Chilly End to April Sends U.S. Stocks Down From Records for Week

It was a short stay at the top for U.S. equities.

Concern that the Federal Reserve may soon raise borrowing costs even as economic growth sputters sent stocks dropping from records in the week, with losses concentrated in areas with some of the highest valuations.

Biotechnology shares bore the brunt of the selling, sinking the most in more than a year, while declines of more than 21 percent in LinkedIn Corp. and Twitter Inc. led social-media shares lower. Small-cap stocks completed the worst week since October, while the Nasdaq Composite Index had its biggest weekly slide in a month after taking out its dot-com-era record in the previous period.

“When you’re at all-time highs, people often take profits or put money into sectors that don’t look frothy,” Joe “JJ” Kinahan, chief strategist at TD Ameritrade Holding Corp., said by phone. “People have gone into protective mode.”

The Standard & Poor’s 500 Index fell 0.4 percent to 2,108.29 for the week, paring the drop on the final session after falling as much as 1.5 percent from a record reached April 24. The Dow Jones Industrial Average lost 56.08 points, 0.3 percent, to 18,024.06.

Popular Trades

Risk appetite retreated at a time when some of the year’s most popular market bets backfired, with the dollar and European bonds sliding in April and energy prices rebounding. While data showing the economy expanded at a 0.2 percent annualized rate in the first quarter added to a run of disappointing reports, the Fed called the weakness “transitory,” opening the door for a possible rate increase this year.

Stocks declined even as quarterly earnings came in better than expected. Among 160 companies that reported over the week, profits beat analysts’ estimates by a margin of 10 percent, data compiled by Bloomberg show.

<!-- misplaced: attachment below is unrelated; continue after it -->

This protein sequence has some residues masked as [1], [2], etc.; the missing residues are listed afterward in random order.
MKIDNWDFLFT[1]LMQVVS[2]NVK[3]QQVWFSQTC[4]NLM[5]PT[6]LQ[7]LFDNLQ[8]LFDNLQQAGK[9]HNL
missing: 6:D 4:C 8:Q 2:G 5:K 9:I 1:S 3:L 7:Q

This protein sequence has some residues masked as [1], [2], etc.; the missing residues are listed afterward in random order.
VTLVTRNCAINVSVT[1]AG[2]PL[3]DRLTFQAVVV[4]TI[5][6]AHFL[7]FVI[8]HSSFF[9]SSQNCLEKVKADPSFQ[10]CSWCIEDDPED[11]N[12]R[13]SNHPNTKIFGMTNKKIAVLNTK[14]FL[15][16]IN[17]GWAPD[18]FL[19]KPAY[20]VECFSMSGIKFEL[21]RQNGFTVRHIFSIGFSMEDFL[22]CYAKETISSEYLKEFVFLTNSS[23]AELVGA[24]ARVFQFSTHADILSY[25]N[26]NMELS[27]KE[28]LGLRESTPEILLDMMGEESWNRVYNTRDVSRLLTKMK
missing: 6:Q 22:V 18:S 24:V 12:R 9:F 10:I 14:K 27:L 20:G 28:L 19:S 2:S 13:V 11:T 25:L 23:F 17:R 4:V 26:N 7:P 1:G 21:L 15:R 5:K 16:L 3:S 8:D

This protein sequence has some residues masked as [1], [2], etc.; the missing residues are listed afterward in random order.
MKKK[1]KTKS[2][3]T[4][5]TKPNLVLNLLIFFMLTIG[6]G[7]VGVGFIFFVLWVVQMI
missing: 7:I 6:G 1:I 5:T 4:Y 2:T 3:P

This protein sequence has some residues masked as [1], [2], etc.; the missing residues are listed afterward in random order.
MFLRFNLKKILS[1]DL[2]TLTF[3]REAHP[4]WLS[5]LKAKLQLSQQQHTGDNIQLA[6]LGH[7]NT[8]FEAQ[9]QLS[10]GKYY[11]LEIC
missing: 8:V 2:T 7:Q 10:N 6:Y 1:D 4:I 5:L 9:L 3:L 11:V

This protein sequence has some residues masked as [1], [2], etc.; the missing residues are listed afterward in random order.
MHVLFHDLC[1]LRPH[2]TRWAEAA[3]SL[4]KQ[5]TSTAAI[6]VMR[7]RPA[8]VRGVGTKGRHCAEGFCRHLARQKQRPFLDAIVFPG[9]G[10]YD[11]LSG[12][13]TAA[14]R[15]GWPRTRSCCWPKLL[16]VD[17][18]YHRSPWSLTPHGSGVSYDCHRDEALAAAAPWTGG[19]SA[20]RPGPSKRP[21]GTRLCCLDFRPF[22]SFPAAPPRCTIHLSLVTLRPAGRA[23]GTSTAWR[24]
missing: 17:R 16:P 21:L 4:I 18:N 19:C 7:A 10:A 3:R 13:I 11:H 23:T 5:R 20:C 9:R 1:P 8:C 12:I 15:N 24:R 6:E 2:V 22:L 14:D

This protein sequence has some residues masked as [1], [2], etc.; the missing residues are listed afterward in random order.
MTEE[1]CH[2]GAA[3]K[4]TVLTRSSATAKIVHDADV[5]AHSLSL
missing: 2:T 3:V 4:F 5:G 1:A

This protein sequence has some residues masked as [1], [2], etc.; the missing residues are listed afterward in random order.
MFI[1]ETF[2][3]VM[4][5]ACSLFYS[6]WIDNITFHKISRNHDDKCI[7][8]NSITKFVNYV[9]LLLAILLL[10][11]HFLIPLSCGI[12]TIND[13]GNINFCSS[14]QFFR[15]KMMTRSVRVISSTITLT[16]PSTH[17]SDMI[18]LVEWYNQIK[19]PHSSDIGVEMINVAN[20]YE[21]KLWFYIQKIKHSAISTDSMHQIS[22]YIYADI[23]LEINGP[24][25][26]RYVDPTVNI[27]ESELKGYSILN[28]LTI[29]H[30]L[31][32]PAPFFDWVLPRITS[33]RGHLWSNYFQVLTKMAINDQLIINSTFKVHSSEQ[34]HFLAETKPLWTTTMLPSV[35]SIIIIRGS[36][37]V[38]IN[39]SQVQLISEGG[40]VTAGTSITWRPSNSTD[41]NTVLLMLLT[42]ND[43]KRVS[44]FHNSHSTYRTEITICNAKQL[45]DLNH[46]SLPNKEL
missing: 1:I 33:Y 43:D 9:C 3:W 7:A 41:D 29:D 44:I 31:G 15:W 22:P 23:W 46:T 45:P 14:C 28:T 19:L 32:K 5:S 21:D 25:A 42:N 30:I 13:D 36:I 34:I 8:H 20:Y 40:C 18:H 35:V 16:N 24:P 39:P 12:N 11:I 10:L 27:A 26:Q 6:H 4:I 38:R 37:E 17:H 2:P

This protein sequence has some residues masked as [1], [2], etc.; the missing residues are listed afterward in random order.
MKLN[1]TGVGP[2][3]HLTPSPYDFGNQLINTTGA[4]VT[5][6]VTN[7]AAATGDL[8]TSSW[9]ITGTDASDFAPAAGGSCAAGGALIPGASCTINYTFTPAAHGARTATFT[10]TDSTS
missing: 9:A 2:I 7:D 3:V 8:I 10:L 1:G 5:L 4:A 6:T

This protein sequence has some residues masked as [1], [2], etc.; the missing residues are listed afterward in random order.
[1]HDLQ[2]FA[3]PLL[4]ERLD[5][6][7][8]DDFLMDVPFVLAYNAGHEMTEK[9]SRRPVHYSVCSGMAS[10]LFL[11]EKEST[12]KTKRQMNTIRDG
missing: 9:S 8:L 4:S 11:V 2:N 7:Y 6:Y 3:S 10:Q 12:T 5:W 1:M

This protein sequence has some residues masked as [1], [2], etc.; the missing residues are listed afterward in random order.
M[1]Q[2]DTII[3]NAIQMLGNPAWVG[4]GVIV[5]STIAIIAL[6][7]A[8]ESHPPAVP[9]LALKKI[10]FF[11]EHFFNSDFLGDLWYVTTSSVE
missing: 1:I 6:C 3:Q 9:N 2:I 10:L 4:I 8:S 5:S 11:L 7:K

“Earnings have been coming in in reasonable shape, in some cases in very good shape,” Barry James, who helps oversee $6.5 billion as president of James Investment Research in Xenia, Ohio, said in a phone interview. “What we’ve had from a real top-down view is a market that’s not cheap, it’s not what you would call devastatingly expensive. We have a period of vulnerability to shocks.”

Bubble Stocks

Biotech and social-media companies, viewed by some investors as being in bubble territory, led the retreat in the week. The Nasdaq Biotechnology Index, which had surged more than 160 percent since 2012, plunged 5.5 percent for the worst week since March 2014. Biogen Inc. slumped 3.9 percent and Amgen Inc. lost 4.5 percent.

The Dow Jones Internet Composite Index slid the most since January. LinkedIn tumbled 21 percent after cutting its profit forecast. Micro-blogging site Twitter plunged 26 percent after trimming its sales projection, while Yelp Inc., an operator of user-review websites, sank 21 percent amid slipping ad sales.

Some of the major technology companies that propelled equities to fresh records in the previous week also retreated. Apple Inc. dropped 1 percent amid concern that the rapid growth of the iPhone will wane. Amazon.com Inc. lost 5 percent, while Yahoo! Inc. fell 4.5 percent.

Small Caps

Small-caps lost favor among investors as the dollar’s decline eased concern over the currency blow to overseas sales by multinationals. The Russell 2000 Index of smaller companies tumbled 3.1 percent for the week, compared with a 0.3 percent loss in the index tracking the 100 largest companies in the S&P 500. In the six months through March, small caps climbed about six times faster as the Russell 2000 jumped 14 percent.

Among S&P 500 industries, health-care and consumer-discretionary stocks performed the worst, falling more than 1.6 percent. Commodity shares ranked the best with advances of at least 1.1 percent as oil and metal prices capped weekly advances.

The S&P 500 is up 2.4 percent this year, among the worst performances by developed markets tracked by Bloomberg. The index has set 104 records since March 2013, or one every seven days, data compiled by Bloomberg show. This year, the number of highs totaled six, with the latest coming after its longest stretch without one in two years.

The “market is wary of higher rates and takes its wrath out on the more speculative names like Twitter and LinkedIn,” Howard Ward, chief investment officer of growth equities for Rye, New York-based Gamco Investors Inc., which oversees $47 billion, said in an interview. “I believe rising global growth, with a lower dollar, will be the catalyst for the next leg up in stocks.”

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